Article 4, Section 3, Clause 1
Thomas Jefferson, Revised Report, Plan for Government of the Western Territory22 Mar. 1784Papers 6:607--9
The Committee to whom was recommitted the report of a plan for a temporary government of the Western territory have agreed to the following resolutions.
Resolved that so much of the territory ceded or to be ceded by individual states to the United states, as is already purchased or shall be purchased of the Indian iinhabitants and offered for sale by Congress, shall be divided into distinct states, in the following manner, as nearly as such cessions will admit; that is to say, by parallels of latitude, so that each state shall comprehend from South to North two degrees of latitude beginning to count from the completion of thirty one degrees North of the equator; and by meridians of longitude, one of which shall pass thro' the lowest point of the rapids of Ohio, and the other thro' the Western cape of the mouth of the Great Kanhaway. But the territory Eastward of this last meridian, between the Ohio, lake Erie, and Pennsylvania shall be one state whatsoever may be it's comprehension of latitude. That which may lie beyond the completion of the 45th. degree between the said meridians shall make part of the state adjoining it on the South, and that part of the Ohio which is between the same meridians coinciding nearly with the parallel of 39°. shall be substituted so far in lieu of that parallel as a boundary line.
That the settlers on any territory so purchased and offered for sale shall, either on their own petition, or on the order of Congress, receive authority from them with appointments of time and place, for their free males of full age, within the limits of their state to meet together for the purpose of establishing a temporary government, to adopt the constitution and laws of any one of the original states, so that such laws nevertheless shall be subject to alteration by their ordinary legislature; and to erect, subject to a like alteration, counties or townships for the election of members for their legislature.
That such temporary government shall only continue in force in any state until it shall have acquired 20,000 free inhabitants; when giving due proof thereof to Congress, they shall receive from them authority, with appointments of time and place to call a convention of representatives to establish a permanent constitution and government for themselves.
Provided that both the temporary and permanent governments be established on these principles as their basis. 1. That they shall for ever remain a part of this confederacy of the United states of America. 2. That in their persons, property and territory they shall be subject to the government of the United states in Congress assembled, and to the articles of Confederation in all those cases in which the original states shall be so subject. 3. That they shall be subject to pay a part of the federal debts contracted or to be contracted, to be apportioned on them by Congress, according to the same common rule and measure, by which apportionments thereof shall be made on the other states. 4. That their respective governments shall be in republican forms, and shall admit no person to be a citizen who holds any hereditary title. 5. That after the year 1800. of the Christian aera, there shall be neither slavery nor involuntary servitude in any of the said states, otherwise than in punishment of crimes whereof the party shall have been convicted to have been personally guilty.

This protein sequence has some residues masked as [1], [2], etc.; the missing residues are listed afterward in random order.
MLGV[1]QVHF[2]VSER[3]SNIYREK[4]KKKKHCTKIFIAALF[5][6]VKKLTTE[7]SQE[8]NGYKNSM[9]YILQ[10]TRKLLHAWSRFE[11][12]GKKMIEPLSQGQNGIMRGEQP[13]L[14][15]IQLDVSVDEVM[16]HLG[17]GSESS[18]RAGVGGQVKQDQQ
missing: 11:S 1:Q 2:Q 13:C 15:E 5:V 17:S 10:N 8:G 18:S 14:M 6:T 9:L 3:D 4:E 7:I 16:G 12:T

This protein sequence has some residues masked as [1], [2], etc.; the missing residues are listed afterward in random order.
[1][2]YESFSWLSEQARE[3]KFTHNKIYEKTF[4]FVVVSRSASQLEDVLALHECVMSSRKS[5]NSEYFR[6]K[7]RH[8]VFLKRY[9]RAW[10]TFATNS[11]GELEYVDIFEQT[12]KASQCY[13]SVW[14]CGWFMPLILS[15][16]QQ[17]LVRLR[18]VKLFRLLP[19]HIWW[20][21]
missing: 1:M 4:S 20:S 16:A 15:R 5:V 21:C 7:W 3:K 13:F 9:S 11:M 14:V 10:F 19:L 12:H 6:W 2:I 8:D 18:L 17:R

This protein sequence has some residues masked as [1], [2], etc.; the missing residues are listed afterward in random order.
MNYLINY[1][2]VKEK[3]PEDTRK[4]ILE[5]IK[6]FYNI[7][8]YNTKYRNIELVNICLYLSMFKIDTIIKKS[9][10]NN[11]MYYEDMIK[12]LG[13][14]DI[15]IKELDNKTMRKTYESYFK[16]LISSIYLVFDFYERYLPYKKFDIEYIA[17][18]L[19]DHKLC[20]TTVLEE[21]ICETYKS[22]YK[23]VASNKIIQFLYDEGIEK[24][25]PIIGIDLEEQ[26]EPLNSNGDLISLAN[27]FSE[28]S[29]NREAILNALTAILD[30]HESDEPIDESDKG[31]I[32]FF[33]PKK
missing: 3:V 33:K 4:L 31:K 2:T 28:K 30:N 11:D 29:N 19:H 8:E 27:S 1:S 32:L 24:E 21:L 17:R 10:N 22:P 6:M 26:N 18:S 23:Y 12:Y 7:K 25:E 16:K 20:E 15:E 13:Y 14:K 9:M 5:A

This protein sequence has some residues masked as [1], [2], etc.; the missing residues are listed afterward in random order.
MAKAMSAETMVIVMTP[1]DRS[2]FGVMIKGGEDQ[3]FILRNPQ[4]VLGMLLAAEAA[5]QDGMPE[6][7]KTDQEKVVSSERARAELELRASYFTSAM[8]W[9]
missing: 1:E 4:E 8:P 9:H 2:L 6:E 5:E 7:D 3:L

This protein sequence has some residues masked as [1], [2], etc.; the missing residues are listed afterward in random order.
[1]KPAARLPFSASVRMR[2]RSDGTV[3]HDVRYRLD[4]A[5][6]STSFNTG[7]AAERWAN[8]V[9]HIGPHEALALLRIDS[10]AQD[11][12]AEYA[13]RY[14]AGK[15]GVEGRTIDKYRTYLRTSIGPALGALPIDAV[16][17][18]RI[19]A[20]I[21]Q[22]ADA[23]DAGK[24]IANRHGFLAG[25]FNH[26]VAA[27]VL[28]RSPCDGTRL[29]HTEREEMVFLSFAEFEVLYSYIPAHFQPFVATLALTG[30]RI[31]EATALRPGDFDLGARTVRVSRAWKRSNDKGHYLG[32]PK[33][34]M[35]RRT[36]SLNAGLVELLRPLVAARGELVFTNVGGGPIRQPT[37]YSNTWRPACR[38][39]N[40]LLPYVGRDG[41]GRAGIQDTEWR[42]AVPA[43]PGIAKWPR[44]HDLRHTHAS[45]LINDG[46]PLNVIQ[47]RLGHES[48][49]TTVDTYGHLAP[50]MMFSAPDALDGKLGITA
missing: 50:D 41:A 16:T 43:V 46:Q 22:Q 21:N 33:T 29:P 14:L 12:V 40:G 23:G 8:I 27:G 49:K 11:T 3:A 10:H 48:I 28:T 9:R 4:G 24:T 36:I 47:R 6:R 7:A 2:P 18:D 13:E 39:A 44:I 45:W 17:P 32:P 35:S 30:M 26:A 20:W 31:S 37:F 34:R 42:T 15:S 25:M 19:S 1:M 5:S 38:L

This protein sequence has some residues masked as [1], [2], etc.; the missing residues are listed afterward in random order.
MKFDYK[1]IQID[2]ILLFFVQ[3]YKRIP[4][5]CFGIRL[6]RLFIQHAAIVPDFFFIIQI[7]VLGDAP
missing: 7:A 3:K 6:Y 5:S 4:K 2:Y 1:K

That whensoever any of the said states shall have, of free inhabitants, as many as shall then be in any one the least numerous of the thirteen original states, such state shall be admitted by it's delegates into the Congress of the United states, on an equal footing with the said original states: provided nine states agree to such admission according to the reservation of the 11th of the articles of Confederation. And in order to adapt the said articles of confederation to the state of Congress when it's numbers shall be thus increased, it shall be proposed to the legislatures of the states originally parties thereto, to require the assent of two thirds of the United states in Congress assembled in all those cases wherein by the said articles the assent of nine states is now required; which being agreed to by them shall be binding on the new states. Until such admission by their delegates into Congress, any of the said states, after the establishment of their temporary government, shall have authority to keep a sitting member in Congress, with a right of debating, but not of voting.
That the preceding articles shall be formed into a charter of compact, shall be duly executed by the president of the United states in Congress assembled, under his hand, and the seal of the United states, shall be promulgated, and shall stand as fundamental constitutions between the thirteen original states and each of the several states now newly described, unalterable but by the joint consent of the United states in Congress assembled, and of the particular state within which such alteration is proposed to be made.
The Papers of Thomas Jefferson. Edited by Julian P. Boyd et al. Princeton: Princeton University Press, 1950--.
© 1987 by The University of Chicago